In terms of age, the FEI regulations restricted competition to horses ages 7 and above. There was an exception made for one WEG where horses aged 6 were allowed to compete. This is not out of line for other FEI disciplines: The minimum age for FEI dressage is 8; for Olympic/WEG level eventing it’s 8; and for show jumping it’s 7. In the reining world, where many horses are started at age 2 (or even at 18 months), junior classes are held for horses age 3-5 and the NRHA and many breed associations offer futurities for 3-year olds which have large purses — the NRHA’s snaffle bit futurity for 3-year olds pays out in excess of $1 million, with the Futurity Open Champion winning $125,000.

The argument against competing horses this young in such a physically demanding discipline is compelling: most horses haven’t finished growing at age 3 and many young horses are irreparably injured. The spins can cause concussion-type injuries on the fetlock and knee and slides can cause injuries to the hock and fetlock joints, stifles and sacroiliac subluxation.

Which brings us to medications. The FEI has very stringent drug regulations; however, many substances prohibited by the FEI may be used up to threshold levels under NRHA rules. Some people believe that the younger age of competition and the rigorous training for futurities means that reining horses are at a higher risk of being drugged to keep them comfortable. It is reported in some media that over the period of the agreement (from 2010-2018), the NRHA has the highest positive drug test results of all FEI sports.

Training methods in reining have also come under fire, although were not specifically called out by the FEI. Reining horses are subjected to riding techniques similar to “Rollkur” or hyperflexion. The video below, which shows the warm up at an FEI World Final, is pretty disturbing. Not only because of the hyperflexion but because the horses are basically run into the arena walls at speed to train the sliding stops. Even more disturbing? The rider featured, Martin Muehlstaetter, is one of the sport’s top trainers.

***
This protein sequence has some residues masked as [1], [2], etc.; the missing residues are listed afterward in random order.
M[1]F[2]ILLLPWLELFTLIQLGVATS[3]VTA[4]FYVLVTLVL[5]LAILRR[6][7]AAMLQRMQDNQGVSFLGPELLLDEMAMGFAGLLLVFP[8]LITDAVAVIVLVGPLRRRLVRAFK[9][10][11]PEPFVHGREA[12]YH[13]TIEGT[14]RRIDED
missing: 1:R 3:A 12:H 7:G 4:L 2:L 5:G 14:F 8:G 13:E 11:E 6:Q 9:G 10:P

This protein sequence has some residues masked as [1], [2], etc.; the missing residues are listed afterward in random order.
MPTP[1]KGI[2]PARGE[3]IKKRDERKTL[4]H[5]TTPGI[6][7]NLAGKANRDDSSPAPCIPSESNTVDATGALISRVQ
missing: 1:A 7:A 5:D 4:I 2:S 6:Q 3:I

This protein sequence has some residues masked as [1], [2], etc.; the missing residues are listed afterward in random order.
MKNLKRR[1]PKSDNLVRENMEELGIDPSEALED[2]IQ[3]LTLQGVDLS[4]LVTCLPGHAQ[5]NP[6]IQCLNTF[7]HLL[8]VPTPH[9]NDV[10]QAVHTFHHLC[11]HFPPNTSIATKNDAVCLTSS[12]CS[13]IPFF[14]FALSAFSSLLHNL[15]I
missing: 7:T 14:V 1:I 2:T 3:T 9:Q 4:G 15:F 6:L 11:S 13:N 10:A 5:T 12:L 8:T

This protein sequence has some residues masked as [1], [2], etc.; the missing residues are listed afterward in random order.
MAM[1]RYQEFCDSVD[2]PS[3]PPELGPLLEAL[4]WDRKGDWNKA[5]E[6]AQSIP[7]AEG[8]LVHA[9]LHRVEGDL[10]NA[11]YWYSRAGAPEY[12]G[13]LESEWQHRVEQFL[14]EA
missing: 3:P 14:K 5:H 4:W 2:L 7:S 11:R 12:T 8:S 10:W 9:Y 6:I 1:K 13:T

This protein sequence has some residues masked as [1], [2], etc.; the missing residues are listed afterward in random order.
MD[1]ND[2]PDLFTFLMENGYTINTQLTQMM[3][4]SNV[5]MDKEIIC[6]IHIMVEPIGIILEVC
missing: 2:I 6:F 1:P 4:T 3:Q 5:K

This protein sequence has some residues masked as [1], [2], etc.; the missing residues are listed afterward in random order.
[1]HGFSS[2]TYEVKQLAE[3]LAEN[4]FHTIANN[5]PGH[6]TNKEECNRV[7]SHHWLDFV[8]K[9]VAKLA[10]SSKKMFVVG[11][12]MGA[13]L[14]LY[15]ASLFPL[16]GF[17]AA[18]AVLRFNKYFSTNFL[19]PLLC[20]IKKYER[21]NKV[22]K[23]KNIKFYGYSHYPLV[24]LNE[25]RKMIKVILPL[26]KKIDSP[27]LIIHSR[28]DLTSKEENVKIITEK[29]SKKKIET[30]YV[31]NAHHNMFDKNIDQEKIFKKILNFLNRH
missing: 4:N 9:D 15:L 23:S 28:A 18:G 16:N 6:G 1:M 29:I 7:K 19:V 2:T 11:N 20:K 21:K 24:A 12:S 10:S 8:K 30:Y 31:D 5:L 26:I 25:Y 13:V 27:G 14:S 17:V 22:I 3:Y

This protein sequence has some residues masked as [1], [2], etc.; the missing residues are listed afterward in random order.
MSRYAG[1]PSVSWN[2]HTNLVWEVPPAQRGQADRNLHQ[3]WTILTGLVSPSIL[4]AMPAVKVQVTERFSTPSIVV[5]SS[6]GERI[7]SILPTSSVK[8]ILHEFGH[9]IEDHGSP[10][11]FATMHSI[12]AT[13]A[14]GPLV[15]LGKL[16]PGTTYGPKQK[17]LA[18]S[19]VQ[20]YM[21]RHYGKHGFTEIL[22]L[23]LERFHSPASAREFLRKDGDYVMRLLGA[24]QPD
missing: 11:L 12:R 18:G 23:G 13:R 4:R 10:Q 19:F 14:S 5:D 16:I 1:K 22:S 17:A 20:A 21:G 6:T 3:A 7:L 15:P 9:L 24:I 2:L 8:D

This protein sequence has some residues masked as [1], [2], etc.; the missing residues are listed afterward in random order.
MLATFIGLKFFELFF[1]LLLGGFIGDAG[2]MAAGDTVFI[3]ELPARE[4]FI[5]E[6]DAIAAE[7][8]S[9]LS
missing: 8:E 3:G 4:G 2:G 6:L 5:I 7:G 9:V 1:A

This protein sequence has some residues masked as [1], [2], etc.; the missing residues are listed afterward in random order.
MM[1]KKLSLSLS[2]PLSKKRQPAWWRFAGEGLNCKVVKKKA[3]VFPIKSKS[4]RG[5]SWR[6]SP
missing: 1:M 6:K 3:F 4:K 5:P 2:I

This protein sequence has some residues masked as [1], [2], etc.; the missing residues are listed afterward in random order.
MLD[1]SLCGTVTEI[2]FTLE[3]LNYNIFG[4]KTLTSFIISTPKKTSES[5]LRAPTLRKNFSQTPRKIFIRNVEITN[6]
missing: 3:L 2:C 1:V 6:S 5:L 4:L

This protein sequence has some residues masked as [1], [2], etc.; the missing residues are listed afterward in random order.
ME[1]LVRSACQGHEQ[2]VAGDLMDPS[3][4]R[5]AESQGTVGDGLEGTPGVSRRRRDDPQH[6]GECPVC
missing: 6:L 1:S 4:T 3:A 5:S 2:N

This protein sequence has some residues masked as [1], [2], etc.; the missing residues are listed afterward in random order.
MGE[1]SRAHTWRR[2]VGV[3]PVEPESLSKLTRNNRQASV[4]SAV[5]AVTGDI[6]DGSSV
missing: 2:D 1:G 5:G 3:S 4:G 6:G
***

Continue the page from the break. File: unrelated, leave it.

[footnote] Check out this video at the end where the horse spinning was asked to complete 19 consecutive spins.

I am in no way stating that all reiners are ridden and trained this way. As in any discipline, there are trainers who cut corners with training techniques that border on abuse and trainers who treat their horses like valued partners. It’s just a shame when the public warm up at World Reining Final, holds up this type of riding as something to aspire to.

Original article posted equineink.com

What do you think about the decision by the FEI to cut ties with reining?

reining horse sliding on arena

Slow Motion Reining Slide Video

Reiners live and breathe to slide their horses every day. Have you ever wondered what it really looks like in slow motion? Have you looked beyond the length of the slide and flying dust to see what the horse is required to do? It happens so quick it can be difficult to see, until now.

The futurity event is the pinnacle of reining accomplishment as they take horses through a 2-year gruelling training program in pursuit of winning the covenanted prizes in Oklahoma City, USA as late 3yo’s. The Italian futurity and other futurities happening across the world.

When we saw that Russell Guire of Centaur Biomechanics had videotaped a reiner with his high-speed video camera, we knew it would show the real pressure and psychical strain these horses go through. There’s no doubt these horses get a workout in the biomechanics department.

This is one of those videos that you should watch once or twice, then go to full-screen mode and watch it while toggling the stop/play buttons. Watch the neck, the shoulder, the back and the hocks.

Some horses get high-level care, but many do not, and that does not mean they are going to be any better off. Watching the video makes it a little easier to understand why Adequan is one of the largest sponsors of the Futurity.

These relatively small horses are carrying a heavy saddle and rider, well above the accepted ratio of 20% of the horse’s body weight. And then asked to turn inside out to slide and stop.

Look at the tailbone and see how much work it does in balancing and helping the horse achieve the sliding stop. Regrettably, most tails are blocked to avoid penalty scores these days, creating even a great psychical detriment to the horse during the slide.

Many trainers are asking baby horses, just 2yo (some started under saddle even earlier) to start sliding within 90 days of being under saddle and some by 6 months are boasting about the length of the slide. No wonder so many break down or are running on drugs to enable them to get shown or even stay in training.

 
 

I’m sure everyone who watches Russell’s video will see something different.

But maybe after watching it, you will notice more than you did before the next time you watch a reining horse slide, and maybe you’ll look at some different parts of the horse and consider what they are really asking this horse to do.

If you care for the Welfare of Horses please vote on our poll now for change now. Now Closed.